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[HanCinema's Film Review] "Hunger"

2020/09/26

Maybe it is a bit too early with just 4-5 films, but it seems that S. Korea is experiencing its own "weird wave" (as Greece did some years ago) with titles like "Maggie", "Fallen" and "The Interviewees" falling under this category. The same applies to "Hunger", Kang Dayeon's debut, that uses the sci-fi basis to speak about social issues through a mash up of genres that is disorienting as it is interesting.

The story takes place in a world divided in two parts: The Building City, where the rich live, and the Hachon, where the poor live. Yoo-ji is a teenage girl living with her parents in the former, but her life is anything but content. Her best friend, Seo-jin has disappeared from the building and her parents do not seem to care for her or her siblings, frequently leaving her to take care of them while they stay away for days. Yoo-ji desperately tries to find a sense of purpose in life, since her status and the constant search for wealth and "prosperity" her parents consider their sole goal does not satisfy her. When a disastrous tornado hits both the city and the countryside, the girl finds an opportunity to escape her mundane life, although the trip she undertakes is not exactly what she imagined.

The first thing one notices in "Hunger" is the excellent cinematography and set design. From the extremely polished setting of the Building City (where the frame of the stairs definitely stays on mind), to the woods, the roads, the image of the tornado and the finale in the dark that is much reminiscent of a stage play, everything is presented with undeniable artistry.

Regarding the narrative, Kang Dayeon directs a film that uses the differences between the haves and the have-nots to make a number of social and philosophical comments, particularly regarding how a young girl is experiencing and shaped by such a setting. The fact that Yoo-ji seems completely unsatisfied with her life states that riches and a comfortable life may not be enough, as the sense of companionship, belonging and the search of a purpose in life emerge as much more important values. At the same time, Kang criticizes parents for their lack of parenthood and guidance towards the new generation, as both of them are presented as completely focus on retaining their status, wealth and on the perpetual search for riches, thus neglecting their own family. The cynicism with which they leave a teenage girl to care about her younger siblings is shocking, and a distinct sample of their attitude that actually justifies the way Yoo-ji feels.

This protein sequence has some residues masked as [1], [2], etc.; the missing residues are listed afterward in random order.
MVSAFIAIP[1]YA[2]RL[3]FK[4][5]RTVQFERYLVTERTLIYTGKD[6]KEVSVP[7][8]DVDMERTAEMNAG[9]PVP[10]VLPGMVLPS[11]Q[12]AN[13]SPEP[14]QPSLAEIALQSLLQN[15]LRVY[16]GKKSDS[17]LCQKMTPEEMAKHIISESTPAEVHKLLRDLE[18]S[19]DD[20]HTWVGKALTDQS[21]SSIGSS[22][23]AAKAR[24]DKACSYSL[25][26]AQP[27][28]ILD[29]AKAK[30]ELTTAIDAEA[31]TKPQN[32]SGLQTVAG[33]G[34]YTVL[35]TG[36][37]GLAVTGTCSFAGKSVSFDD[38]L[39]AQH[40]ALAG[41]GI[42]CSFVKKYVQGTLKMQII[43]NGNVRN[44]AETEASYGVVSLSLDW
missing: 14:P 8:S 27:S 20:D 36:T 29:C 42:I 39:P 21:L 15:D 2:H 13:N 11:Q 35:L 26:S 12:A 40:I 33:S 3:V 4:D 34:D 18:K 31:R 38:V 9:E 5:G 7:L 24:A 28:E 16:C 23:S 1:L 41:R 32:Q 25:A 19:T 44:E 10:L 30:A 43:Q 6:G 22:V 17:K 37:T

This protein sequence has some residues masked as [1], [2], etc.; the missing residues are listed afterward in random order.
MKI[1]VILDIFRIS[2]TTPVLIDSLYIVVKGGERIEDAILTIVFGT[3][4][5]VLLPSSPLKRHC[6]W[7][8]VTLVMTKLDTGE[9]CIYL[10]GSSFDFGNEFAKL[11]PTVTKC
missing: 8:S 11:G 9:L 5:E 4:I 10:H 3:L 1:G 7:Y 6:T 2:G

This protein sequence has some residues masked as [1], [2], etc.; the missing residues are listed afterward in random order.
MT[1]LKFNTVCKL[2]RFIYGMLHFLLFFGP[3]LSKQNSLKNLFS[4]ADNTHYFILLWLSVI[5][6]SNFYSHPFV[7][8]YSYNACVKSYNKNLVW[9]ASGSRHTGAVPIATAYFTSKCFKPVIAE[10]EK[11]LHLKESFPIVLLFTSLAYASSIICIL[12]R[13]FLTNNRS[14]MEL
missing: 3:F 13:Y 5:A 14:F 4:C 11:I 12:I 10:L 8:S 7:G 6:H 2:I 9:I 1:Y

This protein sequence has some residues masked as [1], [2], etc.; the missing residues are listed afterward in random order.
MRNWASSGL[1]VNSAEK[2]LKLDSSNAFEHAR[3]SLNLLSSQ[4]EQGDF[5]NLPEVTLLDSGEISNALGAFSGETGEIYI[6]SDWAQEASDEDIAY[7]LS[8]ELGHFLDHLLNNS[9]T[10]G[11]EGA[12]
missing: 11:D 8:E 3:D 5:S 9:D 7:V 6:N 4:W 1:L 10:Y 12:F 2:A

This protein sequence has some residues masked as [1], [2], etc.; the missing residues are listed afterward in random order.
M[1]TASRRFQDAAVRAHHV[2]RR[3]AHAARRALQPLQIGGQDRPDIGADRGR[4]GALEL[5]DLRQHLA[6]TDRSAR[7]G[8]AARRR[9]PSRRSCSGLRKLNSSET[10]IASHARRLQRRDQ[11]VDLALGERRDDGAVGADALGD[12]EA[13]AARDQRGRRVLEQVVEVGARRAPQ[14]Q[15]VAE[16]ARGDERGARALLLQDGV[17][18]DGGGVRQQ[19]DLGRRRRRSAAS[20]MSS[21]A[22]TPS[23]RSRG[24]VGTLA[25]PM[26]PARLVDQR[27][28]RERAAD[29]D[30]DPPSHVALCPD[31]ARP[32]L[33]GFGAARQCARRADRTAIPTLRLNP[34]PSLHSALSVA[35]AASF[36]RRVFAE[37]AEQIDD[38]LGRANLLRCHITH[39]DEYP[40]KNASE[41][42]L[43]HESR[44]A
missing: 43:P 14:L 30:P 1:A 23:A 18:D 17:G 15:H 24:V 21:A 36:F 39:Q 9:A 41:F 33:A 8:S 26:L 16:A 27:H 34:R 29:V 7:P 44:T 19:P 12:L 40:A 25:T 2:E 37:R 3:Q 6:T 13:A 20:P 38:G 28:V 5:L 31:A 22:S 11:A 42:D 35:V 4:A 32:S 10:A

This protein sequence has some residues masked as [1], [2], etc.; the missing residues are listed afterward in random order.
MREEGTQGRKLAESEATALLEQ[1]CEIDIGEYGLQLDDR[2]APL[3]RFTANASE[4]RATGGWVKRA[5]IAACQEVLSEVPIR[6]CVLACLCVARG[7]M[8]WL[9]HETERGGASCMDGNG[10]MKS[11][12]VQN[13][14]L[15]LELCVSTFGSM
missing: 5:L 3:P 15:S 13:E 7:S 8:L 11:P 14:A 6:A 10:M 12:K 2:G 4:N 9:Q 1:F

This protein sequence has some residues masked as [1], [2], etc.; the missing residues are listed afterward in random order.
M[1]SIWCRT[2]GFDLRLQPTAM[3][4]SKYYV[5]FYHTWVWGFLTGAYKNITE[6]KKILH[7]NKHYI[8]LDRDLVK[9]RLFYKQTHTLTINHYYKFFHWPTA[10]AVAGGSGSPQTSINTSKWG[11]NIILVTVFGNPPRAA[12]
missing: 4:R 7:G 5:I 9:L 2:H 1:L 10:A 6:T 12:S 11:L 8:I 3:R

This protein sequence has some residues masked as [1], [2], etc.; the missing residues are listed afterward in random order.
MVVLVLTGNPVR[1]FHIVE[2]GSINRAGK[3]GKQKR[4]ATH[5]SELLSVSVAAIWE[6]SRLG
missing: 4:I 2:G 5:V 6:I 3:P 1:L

The way Kim Yu-na portrays all the aforementioned is excellent, with her highlighting both her detachment and her various needs in the best way, while the apogee of her performance comes during the one-on-one finale.

The combination of narrative and visuals also allows Kang to build a world that is sci-fi as it is surrealistic, creating an atmosphere of disorientation that may alienate the more mainstream viewers, but is actually quite intriguing if one takes a closer look at the whole way the film is set up. The adding of a rather lengthy road-movie part adds even more elements to both narrative and visuals, while it also gives a dystopian sense to the movie that also benefits the overall atmosphere.

Weird, experimental, unusual are definitely words that characterize "Hunger" but at the same time so do beautiful, intriguing, interesting and original. Kang Dayeon seems like a director that will keep us busy in the future.

Review by Panos Kotzathanasis

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"Hunger" is directed by Kang Dayeon, and features Kim Yu-na, Choi Yoon-woo, Ha Si-yeon. Release date in Korea:  No release date in Korea yet.

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